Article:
Saturday, May 16, 2009

Country Justice aka Family Justice (1997)

Network: CBS
Original Air Date: January 14th, 1997

The beauty of being sick (which I have been all week) is that you sometimes, in a ill-stupor, come across movies you never knew were worth seeing. This happened to me last night when I put on Lifetime in the hopes of drifting into a nice “Television for Women” slumber. Of course, slap George C. Scott into anything and chances are I’ll want to see the whole thing anyway, but I was please with just how good Country Justice was.

George C. Scott plays Clayton Hayes, an aging miner who takes care of his loving granddaughter Emma (Rachel Leigh Cook). She begins to long to see her mother Angie (Ally Sheedy) and during one Christmas break she travels alone to her mother’s shabby mobile home in another state. There she meets Ray (Don Diamont, looking hot even with a mullet), Angie’s lover. Smitten with Emma, who looks even younger than 15 years old (creepy!), he wines and dines her and after one hazy night of sex (was it rape? Even Emma doesn’t know…), she becomes pregnant. With the help of her grandfather, Emma has the baby and after some woeful medical bills, decide Clayton should adopt the little boy so he can have medical insurance. Of course, creepy Ray – who’s been prowling around Clayton’s place for some time now - decides better of it and gets custody of a kid he really doesn’t want. Clayton takes off with the baby and with the help of his fellow trucking and mining buddies, goes on the lam.

Lifetime is where it's at!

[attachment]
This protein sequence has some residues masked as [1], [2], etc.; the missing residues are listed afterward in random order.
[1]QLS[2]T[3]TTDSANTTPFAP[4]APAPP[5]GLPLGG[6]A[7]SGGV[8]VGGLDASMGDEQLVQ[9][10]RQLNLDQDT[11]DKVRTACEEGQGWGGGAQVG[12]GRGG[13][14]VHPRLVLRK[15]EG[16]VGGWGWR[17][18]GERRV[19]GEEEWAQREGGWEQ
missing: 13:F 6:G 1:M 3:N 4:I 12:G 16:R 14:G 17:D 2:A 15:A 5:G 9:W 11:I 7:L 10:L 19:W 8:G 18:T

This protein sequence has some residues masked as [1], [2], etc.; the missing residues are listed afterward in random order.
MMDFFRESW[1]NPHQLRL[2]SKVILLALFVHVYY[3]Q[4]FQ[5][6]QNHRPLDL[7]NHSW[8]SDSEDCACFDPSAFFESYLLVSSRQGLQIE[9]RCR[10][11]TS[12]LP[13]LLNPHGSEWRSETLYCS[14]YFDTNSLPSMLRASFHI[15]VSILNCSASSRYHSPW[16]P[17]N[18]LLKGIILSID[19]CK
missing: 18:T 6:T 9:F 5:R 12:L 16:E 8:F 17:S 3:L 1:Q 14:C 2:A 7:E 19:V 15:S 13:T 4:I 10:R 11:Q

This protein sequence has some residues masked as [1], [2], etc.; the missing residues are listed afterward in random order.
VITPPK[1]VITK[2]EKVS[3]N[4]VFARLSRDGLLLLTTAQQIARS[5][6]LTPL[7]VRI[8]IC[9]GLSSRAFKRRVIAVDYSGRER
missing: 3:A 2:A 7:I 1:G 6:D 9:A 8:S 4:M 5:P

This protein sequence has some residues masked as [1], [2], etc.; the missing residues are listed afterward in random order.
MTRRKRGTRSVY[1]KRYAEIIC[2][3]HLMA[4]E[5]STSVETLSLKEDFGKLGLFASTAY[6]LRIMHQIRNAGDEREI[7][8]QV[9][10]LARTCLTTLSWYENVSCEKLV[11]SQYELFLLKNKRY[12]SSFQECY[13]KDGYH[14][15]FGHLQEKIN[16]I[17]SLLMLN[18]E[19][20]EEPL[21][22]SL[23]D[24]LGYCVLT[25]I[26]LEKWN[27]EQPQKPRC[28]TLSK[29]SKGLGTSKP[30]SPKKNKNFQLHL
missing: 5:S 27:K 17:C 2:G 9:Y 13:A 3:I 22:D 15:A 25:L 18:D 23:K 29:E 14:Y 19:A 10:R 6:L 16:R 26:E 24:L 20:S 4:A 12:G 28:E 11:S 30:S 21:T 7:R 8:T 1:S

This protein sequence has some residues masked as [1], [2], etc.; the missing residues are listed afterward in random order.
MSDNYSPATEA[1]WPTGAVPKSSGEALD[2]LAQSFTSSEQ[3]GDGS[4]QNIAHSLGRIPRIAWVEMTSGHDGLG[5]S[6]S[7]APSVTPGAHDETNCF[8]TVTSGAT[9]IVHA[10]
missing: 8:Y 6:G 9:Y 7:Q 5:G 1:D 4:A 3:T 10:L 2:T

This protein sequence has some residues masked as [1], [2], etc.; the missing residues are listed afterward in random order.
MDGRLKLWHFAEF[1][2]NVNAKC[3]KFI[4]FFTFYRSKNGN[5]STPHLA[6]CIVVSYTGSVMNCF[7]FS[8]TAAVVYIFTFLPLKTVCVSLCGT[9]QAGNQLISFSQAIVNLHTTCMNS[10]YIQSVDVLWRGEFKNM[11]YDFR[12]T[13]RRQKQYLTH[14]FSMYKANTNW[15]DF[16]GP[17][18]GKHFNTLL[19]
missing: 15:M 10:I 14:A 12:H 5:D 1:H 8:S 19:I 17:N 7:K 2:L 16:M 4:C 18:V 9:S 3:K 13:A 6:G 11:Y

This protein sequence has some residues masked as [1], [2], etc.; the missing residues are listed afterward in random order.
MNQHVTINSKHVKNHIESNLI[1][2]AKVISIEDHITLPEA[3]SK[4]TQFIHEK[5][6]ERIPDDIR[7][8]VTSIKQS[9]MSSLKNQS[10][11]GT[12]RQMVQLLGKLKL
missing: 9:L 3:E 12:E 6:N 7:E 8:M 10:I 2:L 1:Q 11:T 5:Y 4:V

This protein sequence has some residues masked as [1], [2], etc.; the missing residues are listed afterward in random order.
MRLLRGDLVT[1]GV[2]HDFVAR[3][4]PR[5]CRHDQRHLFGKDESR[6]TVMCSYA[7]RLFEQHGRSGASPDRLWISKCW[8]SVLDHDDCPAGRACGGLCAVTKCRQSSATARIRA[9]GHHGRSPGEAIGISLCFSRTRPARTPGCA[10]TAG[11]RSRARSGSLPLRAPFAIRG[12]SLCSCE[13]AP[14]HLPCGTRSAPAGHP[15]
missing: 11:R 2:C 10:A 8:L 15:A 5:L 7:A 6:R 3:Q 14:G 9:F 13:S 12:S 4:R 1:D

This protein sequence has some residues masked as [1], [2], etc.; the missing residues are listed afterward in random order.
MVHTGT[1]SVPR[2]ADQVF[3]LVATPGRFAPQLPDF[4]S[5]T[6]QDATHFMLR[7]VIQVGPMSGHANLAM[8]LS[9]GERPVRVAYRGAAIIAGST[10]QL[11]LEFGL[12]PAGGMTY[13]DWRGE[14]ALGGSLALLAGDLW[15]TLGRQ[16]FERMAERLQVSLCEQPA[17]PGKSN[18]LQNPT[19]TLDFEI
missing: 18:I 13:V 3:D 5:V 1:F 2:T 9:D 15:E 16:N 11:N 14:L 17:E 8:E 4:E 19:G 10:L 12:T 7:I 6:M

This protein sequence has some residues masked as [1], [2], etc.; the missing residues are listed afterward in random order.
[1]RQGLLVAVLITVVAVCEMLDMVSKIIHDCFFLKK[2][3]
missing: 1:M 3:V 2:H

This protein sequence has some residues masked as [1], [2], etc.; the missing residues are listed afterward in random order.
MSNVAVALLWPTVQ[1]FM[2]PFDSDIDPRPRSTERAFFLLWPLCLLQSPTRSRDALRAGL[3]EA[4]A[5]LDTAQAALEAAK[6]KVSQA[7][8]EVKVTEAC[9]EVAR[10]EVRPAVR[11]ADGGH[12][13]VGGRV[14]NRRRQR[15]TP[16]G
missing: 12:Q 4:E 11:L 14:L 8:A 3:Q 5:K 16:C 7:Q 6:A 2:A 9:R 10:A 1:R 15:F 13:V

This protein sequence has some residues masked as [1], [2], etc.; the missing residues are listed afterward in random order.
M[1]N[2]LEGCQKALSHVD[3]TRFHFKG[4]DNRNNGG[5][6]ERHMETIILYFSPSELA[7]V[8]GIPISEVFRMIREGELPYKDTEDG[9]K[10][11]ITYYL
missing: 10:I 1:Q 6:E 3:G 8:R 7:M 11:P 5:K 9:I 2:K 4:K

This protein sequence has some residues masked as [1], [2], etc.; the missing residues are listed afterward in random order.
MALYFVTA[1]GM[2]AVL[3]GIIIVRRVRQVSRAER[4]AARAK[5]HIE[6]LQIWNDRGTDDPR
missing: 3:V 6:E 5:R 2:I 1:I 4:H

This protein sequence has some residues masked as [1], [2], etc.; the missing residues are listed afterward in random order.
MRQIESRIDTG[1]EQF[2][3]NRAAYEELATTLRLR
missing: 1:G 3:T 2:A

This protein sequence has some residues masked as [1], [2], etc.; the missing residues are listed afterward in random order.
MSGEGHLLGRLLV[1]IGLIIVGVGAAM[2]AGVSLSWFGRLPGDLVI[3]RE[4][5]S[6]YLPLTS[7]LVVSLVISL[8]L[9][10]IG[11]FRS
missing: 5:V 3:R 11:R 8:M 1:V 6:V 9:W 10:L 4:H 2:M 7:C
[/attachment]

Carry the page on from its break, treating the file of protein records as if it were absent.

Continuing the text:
Let’s face it, by 1997 most tele-films were nothing to write home about. Granted a few good ones came out, but the interest in small screen stand alone features was pretty sad, and no wonder, since the 90s was the age of the disease-of-the-week. It's easy to see why this movie came and went under the radar. Well, thank god then for Lifetime who has kept this film alive over the years. I have seen it advertised several times, but never had a chance to catch it until last night. Here I am, over 12 hours later and I’m still thinking about it. I mean, it’s not some incredible study on human existence or anything, but it’s thoughtful, sweet and yeah, a little sentimental – in a good way. This was one of Scott’s last films and I think a nice turn for such a strong actor who often played it a little louder. Here he’s just a grandfather. Kind, caring and oh-so-watchable. Cook is great and lovely in the part. I felt really bad for her and her situation and although I thought Ray was mega-hot, Diamont definitely got the creep vibe working. I couldn’t wait to see him just go away. Sheedy is good, but her part is small and doesn’t really figure in like the other three.